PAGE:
Also, be mindful of your water lines.

Hitting a water line is no fun.

We had a Mobile Home Mover hit a water line when setting up a Mobile Home and installing the hurricane mobile home tie down straps.

We wish you the very best!

Hi Kristen,
Thank you for the thorough post!
Would you mind sharing how much you paid in parts and labor for each poll replacement you’ve done?

Have you considered conducting any preventative maintenance on any polls that aren’t being replaced?

I think the problem you are having is that you are using an electrician that lives in your park. A licensed, successful electrician makes a good living, and probably would not be one of your tenants. You need to get three bids from three licensed electricians to fix a pole, and then their evaluation of how many need serviced – it will probably be a fraction of what your “in-house” guy is proposing. Don’t go with any electrician ever who is not licensed an insured – electricity is way too dangerous for a half-baked person to mess with. Way too much liability.

We have an old fable of the “pro vs. the schmo”. The pro is always better and, in the end, even cheaper as the “schmo” will always get you into some type of trouble that negates any apparent savings you thought you were getting.

These poles should not be under any stress from the weight or pull of the drops from the main line. Assuming the poles are only leaning (regardless of direction) and not rotten at the ground they simply need to be temporarily braced while the base is dug out and the pole is then straightened and the hole filled. No electrician required.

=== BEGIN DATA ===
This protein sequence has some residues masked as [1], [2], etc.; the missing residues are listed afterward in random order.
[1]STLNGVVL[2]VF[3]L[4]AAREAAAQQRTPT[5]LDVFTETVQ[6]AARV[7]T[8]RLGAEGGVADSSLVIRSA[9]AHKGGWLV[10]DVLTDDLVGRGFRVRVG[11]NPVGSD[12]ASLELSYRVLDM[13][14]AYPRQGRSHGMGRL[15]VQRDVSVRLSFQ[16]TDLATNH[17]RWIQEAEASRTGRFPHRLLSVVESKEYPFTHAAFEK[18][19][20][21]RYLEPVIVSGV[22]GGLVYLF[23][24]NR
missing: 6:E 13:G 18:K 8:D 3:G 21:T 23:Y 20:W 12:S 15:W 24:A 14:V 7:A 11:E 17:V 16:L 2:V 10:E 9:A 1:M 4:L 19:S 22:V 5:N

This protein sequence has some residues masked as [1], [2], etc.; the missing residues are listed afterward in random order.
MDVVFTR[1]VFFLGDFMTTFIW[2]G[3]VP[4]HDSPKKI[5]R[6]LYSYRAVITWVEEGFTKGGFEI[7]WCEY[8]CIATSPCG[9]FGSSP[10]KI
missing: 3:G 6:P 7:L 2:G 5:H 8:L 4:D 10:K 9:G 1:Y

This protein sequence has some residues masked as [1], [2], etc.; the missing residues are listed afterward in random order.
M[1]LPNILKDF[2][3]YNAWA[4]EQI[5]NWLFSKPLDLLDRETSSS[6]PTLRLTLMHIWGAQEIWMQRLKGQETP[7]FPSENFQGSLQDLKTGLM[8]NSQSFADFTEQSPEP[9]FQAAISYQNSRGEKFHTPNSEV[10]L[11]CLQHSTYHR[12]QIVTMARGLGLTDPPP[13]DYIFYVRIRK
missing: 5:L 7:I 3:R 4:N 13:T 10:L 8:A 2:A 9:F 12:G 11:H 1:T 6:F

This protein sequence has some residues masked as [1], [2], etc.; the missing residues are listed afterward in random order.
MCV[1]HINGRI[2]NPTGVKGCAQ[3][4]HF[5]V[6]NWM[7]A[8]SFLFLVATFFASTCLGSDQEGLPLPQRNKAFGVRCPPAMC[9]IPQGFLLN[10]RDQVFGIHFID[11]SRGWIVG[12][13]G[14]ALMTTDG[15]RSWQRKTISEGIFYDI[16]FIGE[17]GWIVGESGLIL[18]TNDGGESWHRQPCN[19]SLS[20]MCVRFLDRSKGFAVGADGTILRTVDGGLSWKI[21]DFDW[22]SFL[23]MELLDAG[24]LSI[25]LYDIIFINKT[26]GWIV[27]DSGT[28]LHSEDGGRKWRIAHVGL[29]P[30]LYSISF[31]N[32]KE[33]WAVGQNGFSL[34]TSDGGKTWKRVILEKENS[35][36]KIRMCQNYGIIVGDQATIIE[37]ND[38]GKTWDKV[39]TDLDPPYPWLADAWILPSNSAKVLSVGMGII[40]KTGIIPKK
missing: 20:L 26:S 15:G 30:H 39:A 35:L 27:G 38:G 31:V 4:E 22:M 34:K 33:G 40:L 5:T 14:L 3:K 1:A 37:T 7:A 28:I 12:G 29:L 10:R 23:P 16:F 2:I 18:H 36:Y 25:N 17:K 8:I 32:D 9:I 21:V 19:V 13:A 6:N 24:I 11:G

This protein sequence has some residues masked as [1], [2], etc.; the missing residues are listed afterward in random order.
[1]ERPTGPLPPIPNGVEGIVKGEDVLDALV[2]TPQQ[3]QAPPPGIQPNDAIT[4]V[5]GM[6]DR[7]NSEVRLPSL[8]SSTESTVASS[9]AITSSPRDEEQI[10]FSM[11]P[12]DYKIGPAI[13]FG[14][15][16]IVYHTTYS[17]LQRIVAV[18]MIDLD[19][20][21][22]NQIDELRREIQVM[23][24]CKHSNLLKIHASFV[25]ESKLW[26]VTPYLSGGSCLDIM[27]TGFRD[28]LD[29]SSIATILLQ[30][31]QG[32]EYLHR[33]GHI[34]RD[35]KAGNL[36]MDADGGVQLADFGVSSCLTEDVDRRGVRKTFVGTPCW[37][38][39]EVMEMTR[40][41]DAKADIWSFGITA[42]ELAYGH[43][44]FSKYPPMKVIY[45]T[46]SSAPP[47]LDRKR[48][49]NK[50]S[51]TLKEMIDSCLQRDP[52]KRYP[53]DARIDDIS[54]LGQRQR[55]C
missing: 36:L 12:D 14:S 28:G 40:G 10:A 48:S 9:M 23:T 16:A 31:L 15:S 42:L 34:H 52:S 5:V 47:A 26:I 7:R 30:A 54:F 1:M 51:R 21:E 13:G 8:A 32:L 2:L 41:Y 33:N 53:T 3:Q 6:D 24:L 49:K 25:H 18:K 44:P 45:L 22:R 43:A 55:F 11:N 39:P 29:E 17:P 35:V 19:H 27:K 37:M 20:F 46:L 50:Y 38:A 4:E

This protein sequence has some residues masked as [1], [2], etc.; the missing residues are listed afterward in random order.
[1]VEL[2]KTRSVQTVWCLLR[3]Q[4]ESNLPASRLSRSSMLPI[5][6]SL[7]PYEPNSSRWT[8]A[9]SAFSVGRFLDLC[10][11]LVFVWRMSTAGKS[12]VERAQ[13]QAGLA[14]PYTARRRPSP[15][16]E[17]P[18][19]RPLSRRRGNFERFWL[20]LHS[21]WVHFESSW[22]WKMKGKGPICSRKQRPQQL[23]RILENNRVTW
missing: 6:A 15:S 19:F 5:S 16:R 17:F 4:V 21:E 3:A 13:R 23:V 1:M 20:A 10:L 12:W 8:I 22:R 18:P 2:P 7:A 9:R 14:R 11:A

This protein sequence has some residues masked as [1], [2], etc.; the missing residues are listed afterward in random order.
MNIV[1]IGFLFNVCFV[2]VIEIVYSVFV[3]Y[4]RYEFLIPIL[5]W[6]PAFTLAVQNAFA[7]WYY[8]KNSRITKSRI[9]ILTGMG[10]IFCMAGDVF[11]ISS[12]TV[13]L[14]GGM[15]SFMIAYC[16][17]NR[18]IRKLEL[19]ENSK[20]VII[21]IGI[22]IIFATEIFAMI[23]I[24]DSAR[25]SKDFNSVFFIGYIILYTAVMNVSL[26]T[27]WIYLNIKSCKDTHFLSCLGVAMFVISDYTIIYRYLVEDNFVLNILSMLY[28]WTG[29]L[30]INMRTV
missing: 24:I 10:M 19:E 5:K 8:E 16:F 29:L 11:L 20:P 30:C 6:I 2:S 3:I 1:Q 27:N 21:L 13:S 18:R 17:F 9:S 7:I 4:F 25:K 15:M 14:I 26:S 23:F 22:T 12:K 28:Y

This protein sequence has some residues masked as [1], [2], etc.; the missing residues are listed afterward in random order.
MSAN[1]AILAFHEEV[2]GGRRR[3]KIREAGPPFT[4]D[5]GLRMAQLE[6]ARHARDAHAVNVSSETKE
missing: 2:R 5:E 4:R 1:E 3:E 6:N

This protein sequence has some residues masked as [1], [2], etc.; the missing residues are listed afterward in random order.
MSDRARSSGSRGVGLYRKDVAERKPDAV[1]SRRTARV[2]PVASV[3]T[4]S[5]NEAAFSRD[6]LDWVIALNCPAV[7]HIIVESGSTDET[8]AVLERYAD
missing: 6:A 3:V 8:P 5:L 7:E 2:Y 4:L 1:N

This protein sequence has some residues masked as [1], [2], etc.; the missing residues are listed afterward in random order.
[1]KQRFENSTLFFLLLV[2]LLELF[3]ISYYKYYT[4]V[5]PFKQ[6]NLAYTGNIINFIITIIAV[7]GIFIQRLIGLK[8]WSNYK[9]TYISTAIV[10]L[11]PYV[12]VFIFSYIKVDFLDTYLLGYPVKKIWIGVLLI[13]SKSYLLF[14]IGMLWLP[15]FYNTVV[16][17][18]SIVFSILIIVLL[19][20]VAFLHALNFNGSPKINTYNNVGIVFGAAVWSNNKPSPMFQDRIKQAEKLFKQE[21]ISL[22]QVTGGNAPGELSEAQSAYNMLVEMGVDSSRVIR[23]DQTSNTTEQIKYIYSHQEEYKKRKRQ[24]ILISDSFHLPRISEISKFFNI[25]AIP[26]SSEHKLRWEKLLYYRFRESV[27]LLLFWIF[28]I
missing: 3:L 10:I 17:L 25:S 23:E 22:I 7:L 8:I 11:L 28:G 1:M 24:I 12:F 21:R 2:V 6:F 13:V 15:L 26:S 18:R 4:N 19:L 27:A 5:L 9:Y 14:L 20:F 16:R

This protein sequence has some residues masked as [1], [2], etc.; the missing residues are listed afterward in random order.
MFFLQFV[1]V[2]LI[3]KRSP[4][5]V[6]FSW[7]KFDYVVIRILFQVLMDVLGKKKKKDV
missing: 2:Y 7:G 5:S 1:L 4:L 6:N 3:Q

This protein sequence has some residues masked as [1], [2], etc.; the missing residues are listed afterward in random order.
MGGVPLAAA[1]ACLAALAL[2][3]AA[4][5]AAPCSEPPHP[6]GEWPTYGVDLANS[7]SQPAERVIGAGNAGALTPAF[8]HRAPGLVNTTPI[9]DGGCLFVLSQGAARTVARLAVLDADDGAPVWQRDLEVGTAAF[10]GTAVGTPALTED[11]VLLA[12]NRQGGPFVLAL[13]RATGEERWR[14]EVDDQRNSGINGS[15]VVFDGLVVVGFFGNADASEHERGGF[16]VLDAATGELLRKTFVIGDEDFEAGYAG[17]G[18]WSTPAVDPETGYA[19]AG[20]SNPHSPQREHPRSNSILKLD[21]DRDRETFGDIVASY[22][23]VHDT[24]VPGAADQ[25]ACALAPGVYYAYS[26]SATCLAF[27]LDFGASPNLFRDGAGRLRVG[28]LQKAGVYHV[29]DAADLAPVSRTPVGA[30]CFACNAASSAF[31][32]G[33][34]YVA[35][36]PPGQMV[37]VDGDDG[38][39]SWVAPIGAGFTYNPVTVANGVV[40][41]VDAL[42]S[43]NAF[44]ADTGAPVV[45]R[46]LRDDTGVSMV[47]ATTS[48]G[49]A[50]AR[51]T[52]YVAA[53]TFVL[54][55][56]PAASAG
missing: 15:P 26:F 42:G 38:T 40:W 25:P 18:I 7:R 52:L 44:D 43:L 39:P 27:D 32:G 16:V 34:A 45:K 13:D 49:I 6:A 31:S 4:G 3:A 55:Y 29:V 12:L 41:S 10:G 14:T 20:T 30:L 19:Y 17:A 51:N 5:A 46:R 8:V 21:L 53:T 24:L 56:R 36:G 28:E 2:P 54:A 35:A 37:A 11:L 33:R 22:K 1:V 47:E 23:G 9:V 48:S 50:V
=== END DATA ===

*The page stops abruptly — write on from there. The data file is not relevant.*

If the poles are to be replaced you need and electrician to transfer the lines and meters. Bracing of the poles should never be necessary under these conditions assuming the poles are set properly. They may not be set deep enough.
The electrician will coordinate, where necessary, to have the hydro company disconnect the power while transferring the services to the new pole. Usually customers (homeowners) will get a free disconnect and reconnect. As such the home owner may have to make the call to arrange the disconnect for the electrician.
This may be a good time to consider going buried from feed to meter to clean up the eyesore of homeowner areal wires and poles in the community.

Thank you @Kristin !

Does this mean that the poles should all be guyed in opposition to the direction of the drop? The main line drops down to the “drop pole” and there is certainly a pull on the pole from that.

Any idea on what I’d be looking at for cost-per-lot?

And as you suggest @frankrolfe, I would never mess around with an unlicensed electrician! But looking outside the park for a competitor is definitely on my to-do list.


The pull on the drop pole is only the weight of the wire itself. This is minimal and should never require any guy lines or additional support. If your poles are leaning toward the main line then they are not set in the ground properly.
Cost to bury- no idea - depends on your area and who you get to do it.

@Noel_S , as per your question:

  • “Would you mind sharing how much you paid in parts and labor for each poll replacement you’ve done?”

We would be more than glad to share our prices.

Below is the amount that we have paid in both Labor & Materials:

  • Pole, Weatherhead, Meter Box/Breaker, Conduit & Connect: $825 (Electric Company Provides Meter)

Our Licensed Electricians do NOT live in our MHPs.

@Noel_S , as per your question:

  • “Have you considered conducting any preventative maintenance on any polls that aren’t being replaced?”

Noel, we would love to be at the point of conducting preventative maintenance.

Unfortunately, we are still turning our MHP around and putting out fires.

One day…hopefully sooner than later…we will be at the preventative maintenance point :smile: .

We wish you the very best!